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July 2, 2019

Let's Talk about Games

I've always loved using task cards in my classroom - I jumped on that bandwagon years ago.  I use them for intervention, for review, for centers, for Scoot, etc.  Something that I've added to that list the last couple of years is using them in conjunction with interactive kid games.  That's a way to bump up engagement.

It's also only a special treat.  I only do this for review times, not for the everyday math lessons (we have other games/activities for those).  I want kids to have a foundation before they are having to multi-task.  Sometimes I'll add one of these games into a center rotation, but that's pretty unlikely as I won't be able to monitor as much when I'm working with my own group.  The focus has to stay on the math skills, the games are just the fun vehicle.   


 So here's the breakdown of what I've tried:

Kerplunk - I have one giant game.  It's actually a pain to set up, but the kids love it.  I got it on major sale after Christmas one year.  It also takes a long time to reset the game, so when it's up I try to use it for many different things. 

I have used it for Classroom Management (Head Over Heels for Teaching idea) - where a hard working kid gets to pull a stick.  When the balls fall the entire class gets a reward.  

***With TASK CARDS all these games pretty much have the same routine:

1.  The player or team chooses a task card and EVERYONE solves it.  

2. The player checks their answers against every other player's answers, and they see if they match.  If they do, they notice the different ways they have solved the problem (what different strategies did they use) - using a number talk format.  

3. If they don't have matching answers, then they still have a conversation and teach each other how they did the problem, usually errors are figured out as to why it was the wrong answer (error analysis). 

4. At the very end, they can check their answer on the answer key, then the player gets a chance to play their turn (even if they got the math problem incorrect).  

Connect 4
The last couple of years I have only had one game of Connect 4.  It's on my list to get a couple more sets since the kids love it so much.  It's also good for rainy day games, since it's a quick reset.  They play similar to above - but are working in teams to choose the math problem and to place their game pieces.  Since it's a faster paced game, I have each member of the team get their own piece (so 2 pieces are played at a time).  Everyone still solves the problem, everyone still takes part in the discussion.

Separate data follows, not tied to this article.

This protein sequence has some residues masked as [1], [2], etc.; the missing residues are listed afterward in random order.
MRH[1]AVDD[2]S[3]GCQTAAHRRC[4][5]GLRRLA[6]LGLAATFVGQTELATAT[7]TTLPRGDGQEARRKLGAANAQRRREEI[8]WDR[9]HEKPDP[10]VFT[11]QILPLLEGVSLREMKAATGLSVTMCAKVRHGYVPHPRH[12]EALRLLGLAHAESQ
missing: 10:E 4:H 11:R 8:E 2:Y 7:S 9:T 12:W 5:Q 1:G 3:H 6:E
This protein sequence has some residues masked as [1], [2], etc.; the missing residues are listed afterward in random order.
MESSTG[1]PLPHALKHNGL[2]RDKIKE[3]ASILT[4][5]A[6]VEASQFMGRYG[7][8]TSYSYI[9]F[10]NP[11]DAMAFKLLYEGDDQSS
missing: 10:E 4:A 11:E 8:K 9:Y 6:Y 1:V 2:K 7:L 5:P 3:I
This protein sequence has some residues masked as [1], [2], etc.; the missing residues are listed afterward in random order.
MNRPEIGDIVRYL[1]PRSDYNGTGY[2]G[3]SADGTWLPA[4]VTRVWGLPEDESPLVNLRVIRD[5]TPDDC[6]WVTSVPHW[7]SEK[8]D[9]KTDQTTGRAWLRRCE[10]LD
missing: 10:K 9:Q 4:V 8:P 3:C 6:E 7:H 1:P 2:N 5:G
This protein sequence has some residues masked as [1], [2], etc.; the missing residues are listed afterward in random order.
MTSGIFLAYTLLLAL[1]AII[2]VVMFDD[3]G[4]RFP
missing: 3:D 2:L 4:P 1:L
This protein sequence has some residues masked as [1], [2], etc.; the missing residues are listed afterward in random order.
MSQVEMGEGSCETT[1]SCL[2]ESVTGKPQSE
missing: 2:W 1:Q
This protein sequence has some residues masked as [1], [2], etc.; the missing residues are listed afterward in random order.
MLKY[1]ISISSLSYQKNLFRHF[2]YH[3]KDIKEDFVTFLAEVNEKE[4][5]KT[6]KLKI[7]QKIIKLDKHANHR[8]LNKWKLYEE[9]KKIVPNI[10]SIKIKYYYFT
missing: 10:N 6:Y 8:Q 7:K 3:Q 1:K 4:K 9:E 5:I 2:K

Basket Case
 Basket Case - My grade level has a couple sets of these in the workroom.  It's so much fun and the kids have a blast.  It's a quick set up, but there is definitely more skill involved with that pesky hand-eye coordination. Lots of laughs with this game.  Same idea as to how to play using task cards.  They all solve the problem, they all have those conversations, then the person who has it on their head is the one tossing the ball into the air and trying to catch it.

Jenga - I actually have 8 sets of these in the classroom.  You probably do not need one for each group of 4, but they have come in handy over the years.  Sometimes we have an entire room of Jenga going at a time.  It does take a little bit of time to reset, little sand timers help with having the kids reset quickly.  If you are doing these on desks, I've found it's faster to use a small tray under the game so that kids build on that.  It seems to help when the blocks fall so they aren't falling all over the place.  

*Not pictured but other fun games:
-Battleship when learning coordinate graphs.
-Dominoes (not played traditional way) - the kids add a piece vertically to a growing trail, and then at the end the players knock the pieces to let it fall.  
-Board Games (Chutes and Ladders, Checkers, Candyland, etc)
Same idea with all of these - kids play a round after they've done the work.  

I hope this helps someone.  Try to add a game next year, your kids would love it!

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